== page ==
Gait studies for a quadrupedal microrobot reveal contrasting running templates in two frequency regimes

Benjamin Goldberg, Neel Doshi, Kaushik Jayaram, Robert J Wood
2017 Bioinspiration & Biomimetics  
Performance metrics such as speed, cost of transport, and stability are the driving factors behind gait selection in legged locomotion. To help understand the effect of gait on the performance and dynamics of small-scale ambulation, we explore four quadrupedal gaits over a wide range of stride frequencies on a 1.43 g, biologicallyinspired microrobot, the Harvard Ambulatory MicroRobot (HAMR). Despite its small size, HAMR can precisely control leg frequency, phasing, and trajectory, making it an
more » ... xceptional platform for gait studies at scales relevant to insect locomotion. The natural frequencies of the body dynamics are used to identify frequency regimes where the choice of gait has varying influence on speed and cost of transport (CoT). To further quantify these effects, two new metrics, ineffective stance and stride correlation, are leveraged to capture effects of foot slippage and observed footfall patterns on locomotion performance. At stride frequencies near body resonant modes, gait is found to drastically alter speed and CoT. When running well above these stride frequencies we find a gait-agnostic shift towards energy characteristics that support "kinematic running", which is defined as a gait with a Froude number greater than one with energy profiles more similar to walking than running. This kinematic running is rapid (8.5 body lengths per second), efficient (CoT=9.4), different from widely observed SLIP templates of running, and has the potential to simplify design and control for insectscale runners. 1 as with wood ants described by Reinhardt et al. Furthermore, some of the fastest legged locomotion relative to body size occurs at scales smaller than those previously studied. For example erythracarid mites (body length of 1 mm) can run at speeds up to 192 body lengths per second (BL s −1 ) (Rubin et al., 2016) . So far, few explanations for these speeds exist, in no small part due to the challenges in measuring the underlying mechanics at this scale. Given the nascent phase of designing small scale, bio-inspired robots to approach these remarkable speeds observed in biology, research is typically focused on the manufacturing aspects, for example the flexure-based approaches overviewed in , and less on performance characterization . Exemplary flexure-based mobile microrobots that implement new design and manufacturing processes include robots that can walk (Hoover et al.,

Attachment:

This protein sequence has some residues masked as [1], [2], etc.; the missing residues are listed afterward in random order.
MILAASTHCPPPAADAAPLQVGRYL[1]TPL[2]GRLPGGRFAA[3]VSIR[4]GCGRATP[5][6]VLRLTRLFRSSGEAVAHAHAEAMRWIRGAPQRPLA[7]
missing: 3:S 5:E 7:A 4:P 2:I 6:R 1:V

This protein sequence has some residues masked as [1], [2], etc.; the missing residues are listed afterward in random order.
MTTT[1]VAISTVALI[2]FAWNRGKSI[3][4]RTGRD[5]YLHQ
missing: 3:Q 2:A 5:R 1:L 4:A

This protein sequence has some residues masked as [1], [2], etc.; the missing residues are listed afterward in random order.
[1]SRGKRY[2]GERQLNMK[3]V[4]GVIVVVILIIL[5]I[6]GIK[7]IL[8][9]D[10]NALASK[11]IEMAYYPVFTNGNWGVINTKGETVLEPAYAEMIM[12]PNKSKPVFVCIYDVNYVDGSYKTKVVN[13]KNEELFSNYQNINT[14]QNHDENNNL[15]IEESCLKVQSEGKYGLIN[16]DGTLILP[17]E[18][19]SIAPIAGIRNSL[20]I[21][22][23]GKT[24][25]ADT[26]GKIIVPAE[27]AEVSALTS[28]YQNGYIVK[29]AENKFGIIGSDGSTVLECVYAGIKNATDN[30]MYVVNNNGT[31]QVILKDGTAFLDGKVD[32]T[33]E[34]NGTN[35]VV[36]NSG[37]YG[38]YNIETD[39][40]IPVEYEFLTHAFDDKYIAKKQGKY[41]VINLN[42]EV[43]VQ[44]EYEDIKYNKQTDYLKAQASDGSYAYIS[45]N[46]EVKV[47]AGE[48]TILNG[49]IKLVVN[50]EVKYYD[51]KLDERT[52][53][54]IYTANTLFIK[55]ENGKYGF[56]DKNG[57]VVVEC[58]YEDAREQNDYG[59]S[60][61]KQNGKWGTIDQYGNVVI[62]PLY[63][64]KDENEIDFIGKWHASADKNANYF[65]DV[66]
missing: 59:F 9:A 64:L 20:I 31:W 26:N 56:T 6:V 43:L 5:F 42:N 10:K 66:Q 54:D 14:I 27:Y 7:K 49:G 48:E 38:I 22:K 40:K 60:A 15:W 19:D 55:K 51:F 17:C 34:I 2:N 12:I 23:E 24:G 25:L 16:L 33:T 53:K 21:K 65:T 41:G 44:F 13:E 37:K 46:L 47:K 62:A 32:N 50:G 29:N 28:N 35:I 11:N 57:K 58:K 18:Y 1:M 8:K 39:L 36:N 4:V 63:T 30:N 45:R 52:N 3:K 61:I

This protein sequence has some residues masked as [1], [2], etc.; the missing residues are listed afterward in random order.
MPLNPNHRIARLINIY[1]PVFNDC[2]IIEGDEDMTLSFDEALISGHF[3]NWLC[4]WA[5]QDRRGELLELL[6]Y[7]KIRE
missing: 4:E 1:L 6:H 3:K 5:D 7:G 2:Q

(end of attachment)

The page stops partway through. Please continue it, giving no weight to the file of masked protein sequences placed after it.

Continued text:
doi:10.1088/1748-3190/aa71dd pmid:28485300 fatcat:zo7hiuwl6zaslmpn2on73b4yx4